The NextEV NIO EP9 delivers some impressive numbers both with and without a driver.

Battery-carmakers are intent on proving their products aren’t just short-range bricks. A number of new models are offering not only extended range but performance. Serious performance. And they’re laying conflicting claims for being the world’s fastest electric vehicles.

Among those in the hunt for that crown are Maryland-based Genovation Cars and Chinese-owned NextEV, as well as struggling start-up Faraday Future and, of course, Tesla. There’s even a new Croatian battery-carmaker hoping to gain high-speed bragging rights, Rimac Automobili.

It’s a challenge to sort through all the claims, even when limiting one’s focus to “production” EVs, suggests Andrew Saul, CEO of Genovation Cars. “There is talk and there are results,” he said in a press release pumping the East Coast maker’s new GXE model.

Genovation claims to have broken the world speed record for fastest street-legal electric vehicle “three times in the past twelve months,.” According to the company, a test at the Johnny Bohmer Proving Grounds at the old space shuttle landing site at the Kennedy Space Center came up with figure of 209.0 miles per hour during a February 16th run. That’s up from the previous figure of 205.6 mph which was certified by the International Mile Racing Association, or IMRA.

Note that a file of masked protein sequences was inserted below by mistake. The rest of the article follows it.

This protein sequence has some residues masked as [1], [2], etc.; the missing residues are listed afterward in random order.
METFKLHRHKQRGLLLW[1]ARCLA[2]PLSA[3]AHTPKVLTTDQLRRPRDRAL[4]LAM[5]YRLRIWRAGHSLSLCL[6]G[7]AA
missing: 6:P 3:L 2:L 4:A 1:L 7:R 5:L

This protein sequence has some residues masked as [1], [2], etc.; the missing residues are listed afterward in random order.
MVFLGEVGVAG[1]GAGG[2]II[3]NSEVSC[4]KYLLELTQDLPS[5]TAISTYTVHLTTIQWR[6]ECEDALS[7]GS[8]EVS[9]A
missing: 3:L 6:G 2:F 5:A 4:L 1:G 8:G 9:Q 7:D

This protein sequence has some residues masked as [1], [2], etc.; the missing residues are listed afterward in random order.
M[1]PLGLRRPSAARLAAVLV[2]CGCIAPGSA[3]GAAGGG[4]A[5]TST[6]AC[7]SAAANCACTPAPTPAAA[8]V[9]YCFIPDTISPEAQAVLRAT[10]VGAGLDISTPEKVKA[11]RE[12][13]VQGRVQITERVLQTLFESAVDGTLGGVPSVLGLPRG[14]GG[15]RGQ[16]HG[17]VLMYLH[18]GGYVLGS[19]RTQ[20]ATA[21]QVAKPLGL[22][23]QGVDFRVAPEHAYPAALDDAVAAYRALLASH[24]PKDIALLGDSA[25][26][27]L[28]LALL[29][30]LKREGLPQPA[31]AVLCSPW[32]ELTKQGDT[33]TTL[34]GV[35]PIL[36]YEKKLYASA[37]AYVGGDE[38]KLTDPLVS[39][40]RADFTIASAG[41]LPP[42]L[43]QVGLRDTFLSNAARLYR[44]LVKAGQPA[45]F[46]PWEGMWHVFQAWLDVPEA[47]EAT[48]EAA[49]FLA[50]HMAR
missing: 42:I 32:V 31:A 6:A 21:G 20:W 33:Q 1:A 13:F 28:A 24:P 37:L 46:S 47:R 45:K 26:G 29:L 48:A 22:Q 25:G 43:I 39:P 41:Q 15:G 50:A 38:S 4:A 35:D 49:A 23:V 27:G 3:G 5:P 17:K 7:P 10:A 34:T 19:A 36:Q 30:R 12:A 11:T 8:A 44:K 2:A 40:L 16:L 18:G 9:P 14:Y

The Genovation GXE is a heavily modified - as in battery-powered - Chevy Corvette.

The GXE is a heavily modified Chevrolet Corvette powered by an electric drive system producing 700 horsepower and 600 pound-feet of torque. Buyers can opt for either a seven-speed manual or an eight-speed automatic, making the GXE one of the rare battery-cars using a relatively conventional, multi-gear transmission.

While Genovation bills the GXE as a “production vehicle,” it is still in the testing stage. The company claims it will eventually produce 75 of the modified ‘Vettes.

Vying for high-speed bragging rights is the NextEV NIO EP9. The Chinese-funded company will cede top-speed honors to Genovation, the NIO only rated at a top speed of 194 mph. But it has been clocking some impressive times, nonetheless on several benchmark tracks – figures made all the more impressive during several runs in which the electric supercar operated autonomously.

The most recent: a 2:40.33 lap of the challenging Circuit of the Americas track in Austin, Texas in driverless mode on February 23rd. It cut that figure to 2:11.30 with a driver behind the wheel. On the COTA track, the NIO managed to top out at 170 mph with a driver, 160 autonomously.

The NIO EP9 managed a 7:05.12 time on the legendary Nurburgring Nordschleife, incidentally, as well as a 1:52.78 run on the F1’s Circuit Paul Ricard.

The Faraday Future FF91 promises to launch from 0 to 60 in less than 2.4 seconds.

The supercar is powered by a 1,342 hp electric drive system that, NextEV claims can launch from 0 to 124 mph, or 200 kmh, in just 7.1 seconds.

There actually are production NIOs on the road – albeit just six of the $1.2 million vehicles, and all sold to company investors, so far.